Which types of home loans are best for you?

When you decide to buy a house, you may find that there are VA home loans, FHA loans and other types of home loans that may apply to you. Fortunately, while there is great diversity among the numerous loan products on the market, the majority of loans fall with a handful of primary categories Understanding the primary benefits and drawbacks of these categories can help you quickly and easily remove options that are not right for you and find the best funding for your needs. 

Deciding on Mortgage Options 

To make important decisions between options, such as a fixed rate mortgage, a flexible rate loan or a government-guaranteed mortgage program, you must make a few key decisions. Ask yourself:

  • How much money do you have to spend on a mortgage per month?
  • How much money do you have available to put toward a down payment?
  • Do your employment and family situations allow you to commit to staying in a home for several years, or is there a chance you will need to move on short notice?
  • How comfortable are you with change and risk?

Once you have determined your answers to these questions, you are ready to start looking at mortgages. 

VA Home Loans

VA home loans are mortgages or other home-related loans available to homeowners from private lenders that are guaranteed by the VA. With the VA backing these loans, lenders are willing to make them available to homeowners at excellent terms, which often include no down payment requirements and low interest rates. 

Applicants for VA home loans must be active United States military servicemembers, veterans or the qualifying surviving spouses of the same. They must have decent credit, and be able to prove, at the time of purchase, that they have incomes sufficient to support the projected monthly payments. Funds can only be used on properties that the applicants will live in as their primary residences.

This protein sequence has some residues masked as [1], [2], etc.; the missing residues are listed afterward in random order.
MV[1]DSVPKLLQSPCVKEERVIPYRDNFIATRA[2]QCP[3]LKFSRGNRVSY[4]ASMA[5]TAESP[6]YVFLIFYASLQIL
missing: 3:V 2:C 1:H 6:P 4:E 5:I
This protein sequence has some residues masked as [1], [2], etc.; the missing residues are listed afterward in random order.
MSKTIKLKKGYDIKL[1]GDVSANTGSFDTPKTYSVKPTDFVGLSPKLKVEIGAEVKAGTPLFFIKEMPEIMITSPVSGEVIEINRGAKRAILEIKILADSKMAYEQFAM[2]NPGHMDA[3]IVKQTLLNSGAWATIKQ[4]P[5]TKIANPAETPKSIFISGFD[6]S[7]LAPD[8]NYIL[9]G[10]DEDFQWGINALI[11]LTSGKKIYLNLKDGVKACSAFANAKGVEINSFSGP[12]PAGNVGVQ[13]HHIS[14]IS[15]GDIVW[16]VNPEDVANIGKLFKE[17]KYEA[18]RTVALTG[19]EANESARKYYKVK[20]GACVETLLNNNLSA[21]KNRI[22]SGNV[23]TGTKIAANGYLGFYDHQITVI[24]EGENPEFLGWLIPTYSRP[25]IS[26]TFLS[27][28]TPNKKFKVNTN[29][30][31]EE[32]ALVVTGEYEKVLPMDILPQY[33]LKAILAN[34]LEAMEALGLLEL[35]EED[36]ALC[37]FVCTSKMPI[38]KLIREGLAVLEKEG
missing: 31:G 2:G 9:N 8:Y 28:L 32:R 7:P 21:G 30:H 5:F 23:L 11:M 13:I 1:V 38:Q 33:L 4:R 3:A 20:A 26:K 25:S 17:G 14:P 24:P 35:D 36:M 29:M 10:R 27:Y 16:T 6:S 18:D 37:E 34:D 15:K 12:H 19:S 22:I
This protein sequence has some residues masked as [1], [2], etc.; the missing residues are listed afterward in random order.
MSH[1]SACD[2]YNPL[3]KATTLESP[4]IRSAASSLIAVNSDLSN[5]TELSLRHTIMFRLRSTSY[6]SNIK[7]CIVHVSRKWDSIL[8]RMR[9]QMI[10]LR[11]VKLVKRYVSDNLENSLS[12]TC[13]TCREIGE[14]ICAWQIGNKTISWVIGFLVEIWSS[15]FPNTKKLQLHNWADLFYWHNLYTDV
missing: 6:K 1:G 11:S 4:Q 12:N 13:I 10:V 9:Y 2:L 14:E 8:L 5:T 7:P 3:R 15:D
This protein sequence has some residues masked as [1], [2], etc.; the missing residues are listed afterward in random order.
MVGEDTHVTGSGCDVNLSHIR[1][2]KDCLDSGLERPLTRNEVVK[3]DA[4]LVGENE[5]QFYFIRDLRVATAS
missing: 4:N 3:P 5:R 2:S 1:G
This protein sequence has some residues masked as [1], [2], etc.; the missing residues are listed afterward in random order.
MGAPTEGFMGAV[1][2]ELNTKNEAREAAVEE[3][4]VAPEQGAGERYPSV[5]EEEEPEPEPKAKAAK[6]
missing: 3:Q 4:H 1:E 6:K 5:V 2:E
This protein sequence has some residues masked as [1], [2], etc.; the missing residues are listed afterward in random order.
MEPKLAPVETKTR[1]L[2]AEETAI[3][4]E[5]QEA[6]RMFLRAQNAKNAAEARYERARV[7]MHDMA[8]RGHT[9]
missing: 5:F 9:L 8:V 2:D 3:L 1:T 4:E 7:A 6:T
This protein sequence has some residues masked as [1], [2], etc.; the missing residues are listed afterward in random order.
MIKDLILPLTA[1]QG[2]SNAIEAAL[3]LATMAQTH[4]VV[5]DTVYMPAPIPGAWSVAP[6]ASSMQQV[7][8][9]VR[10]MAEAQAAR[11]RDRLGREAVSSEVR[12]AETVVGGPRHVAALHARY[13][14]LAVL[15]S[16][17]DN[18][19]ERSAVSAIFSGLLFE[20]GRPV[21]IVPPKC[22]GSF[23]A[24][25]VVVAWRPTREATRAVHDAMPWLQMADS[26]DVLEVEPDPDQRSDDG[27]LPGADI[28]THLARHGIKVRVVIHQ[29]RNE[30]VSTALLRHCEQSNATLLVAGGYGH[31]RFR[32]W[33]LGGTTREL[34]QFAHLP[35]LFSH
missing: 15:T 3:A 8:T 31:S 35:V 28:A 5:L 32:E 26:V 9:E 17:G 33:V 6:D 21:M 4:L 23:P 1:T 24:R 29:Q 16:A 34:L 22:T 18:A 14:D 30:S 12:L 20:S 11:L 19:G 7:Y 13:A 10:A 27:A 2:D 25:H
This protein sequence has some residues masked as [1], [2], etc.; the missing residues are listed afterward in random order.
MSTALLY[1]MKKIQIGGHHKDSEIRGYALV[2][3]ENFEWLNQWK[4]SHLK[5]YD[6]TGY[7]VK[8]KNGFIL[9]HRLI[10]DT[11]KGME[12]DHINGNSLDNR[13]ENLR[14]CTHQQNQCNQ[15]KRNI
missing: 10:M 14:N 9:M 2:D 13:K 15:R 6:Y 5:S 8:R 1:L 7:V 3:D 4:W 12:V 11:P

VA mortgages and loans can be used for certain purposes. These include the:

  • Purchase or construction of a home or condo
  • Renovation of a home.
  • Energy-efficiency improvements and upgrades to a home. 
  • Process of mortgage refinancing. 

There are certain available forms of such loans. These include: 

  • Purchase Loans.
  • Interest Rate Reduction Refinance Loans (IRRRL).
  • Native American Direct Loans (NADL).
  • Adapted Housing Grants.

Limitations and stipulations to these types of home loans apply, however. Homes and properties must meet minimum VA standards, or plans to bring the homes up to those standards must be included in the purpose and total cost of the loan. Moreover, the VA will not provide funds beyond the assessed market value of any home. Applicants who wish to purchase a home at a price above that amount must provide the difference between the assessed cost and actual cost on their own. 

FHA Loans

Launched in 1934, the federal FHA loans program has a long history of helping first-time homebuyers and other households with barriers to homebuying acquire safe, sanitary and appropriate housing. The program focuses on enabling prospect homebuyers to obtain mortgages with low down payments and minimal closing costs.

In some cases, homeowners can access FHA loans with rates equivalent to less than 4 percent of their homes’ total purchase prices. Additional specialty funding options may be available for seniors 62 years of age and older. 

HUD’s FHA program offers home improvement loans, in addition to mortgages, enabling applicants to acquire much-needed funds for energy efficient renovations and other projects. Unlike many programs, FHA does not discriminate against mobile homes and other forms of manufactured housing, giving applicants the widest possible range of opportunities. 

Conventional Loans